The human mind works in 3 dimensions. We see in 3D, we dream in 3D, and we think in 3D. When we are asked to envision the world in just 2 dimensions, our brains have a more difficult time grasping the concept. Think about it for a moment. We are all constantly striving to make all of our 2-dimensional experiences closer to the 3-dimensional reality that we live in. This is true with movies, video games, and everyday life. Now, thanks to 3D printing we can use 3 dimensions to express many different objects and events which previously could only be expressed in 2 dimensions. As an example of this, one man named Drew Thompson has used this relatively new technology of 3D printing to bring to life an event that happened nearly 35 years ago.
One May morning, back in 1980, the world stood in astonishment as we witnessed one of the largest volcanic eruptions in modern history take place. On May 18, 1980, after a couple months of earthquakes, caused by the flow and injection of magma, Mount St. Helens in Washington State saw its north face slide away from the mountain, resulting in an incredible exploding volcanic eruption.
The famed Mount St. Helens event featured an eruption column that reached heights of over 80,000 feet, and left ash falling from the sky in 11 surrounding states. 57 deaths were reported and over $1 billion in property damage was caused. Also, the famous mountain was left with a major scar. On the morning of the volcanic eruption, Mount St. Helens appeared almost as it had for centuries before, but just hours later, it was left missing a large chunk from its north face.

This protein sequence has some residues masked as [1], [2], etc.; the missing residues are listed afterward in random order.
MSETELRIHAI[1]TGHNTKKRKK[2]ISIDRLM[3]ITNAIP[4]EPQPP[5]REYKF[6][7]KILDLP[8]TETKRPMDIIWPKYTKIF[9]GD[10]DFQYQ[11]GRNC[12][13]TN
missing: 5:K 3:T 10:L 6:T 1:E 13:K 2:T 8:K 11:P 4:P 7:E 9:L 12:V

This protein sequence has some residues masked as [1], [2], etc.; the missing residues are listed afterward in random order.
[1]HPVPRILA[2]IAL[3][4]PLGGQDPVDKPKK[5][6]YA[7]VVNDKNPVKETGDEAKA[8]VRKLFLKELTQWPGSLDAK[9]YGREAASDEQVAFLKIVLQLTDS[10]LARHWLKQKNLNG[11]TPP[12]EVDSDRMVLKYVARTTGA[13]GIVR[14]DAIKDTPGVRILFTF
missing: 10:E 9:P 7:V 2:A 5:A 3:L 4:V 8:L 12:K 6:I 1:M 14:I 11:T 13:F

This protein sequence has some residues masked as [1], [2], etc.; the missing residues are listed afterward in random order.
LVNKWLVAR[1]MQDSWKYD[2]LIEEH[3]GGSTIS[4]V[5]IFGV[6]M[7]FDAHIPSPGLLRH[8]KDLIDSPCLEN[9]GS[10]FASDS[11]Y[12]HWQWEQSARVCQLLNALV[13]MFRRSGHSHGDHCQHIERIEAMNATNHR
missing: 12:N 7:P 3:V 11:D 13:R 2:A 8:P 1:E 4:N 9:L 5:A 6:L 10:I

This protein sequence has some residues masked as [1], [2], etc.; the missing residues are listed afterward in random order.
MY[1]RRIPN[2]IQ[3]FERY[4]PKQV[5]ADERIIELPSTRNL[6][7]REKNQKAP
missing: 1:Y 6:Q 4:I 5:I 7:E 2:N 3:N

Drew Thompson, using data he downloaded from the USGS Historic Digital Elevation Model database, decided to recreate a before and after 3D print of the Mount St. Helens eruption. He downloaded the data, then used ArcMap and Python to process it into a 3D printable STL file, which he has since made available on Thingiverse for others to download and print themselves.
Thompson then used his MakerBot Replicator 2 3D printer to print out the end result of the volcanic eruption, using white filament, and then the part of the mountain that slid away, using red filament. Once complete, the two pieces fit together like a puzzle, and it shows exactly how the mountain appeared both before and after the large volcanic eruption that took place on that early morning in May, back in 1980.
In the print process, Thompson set his Z-axis values to be exaggerated by a factor of two, giving the final print an interesting topographical looking result, as seen in the photos.
This is just one example of how 3D printing is allowing us to envision history, geology, and other aspects of our everyday lives in 3-dimensions. It makes it so much more interesting, and much easier to grasp than simply looking at data and photographs in a book or on a computer screen.
What do you think about this 3D printed replica of one of the most notable volcanic eruptions of our time? Discuss in the 3D printed Mount St. Helens forum thread on 3DPB.com. Watch the video of the north face of Mount St. Helens sliding away below.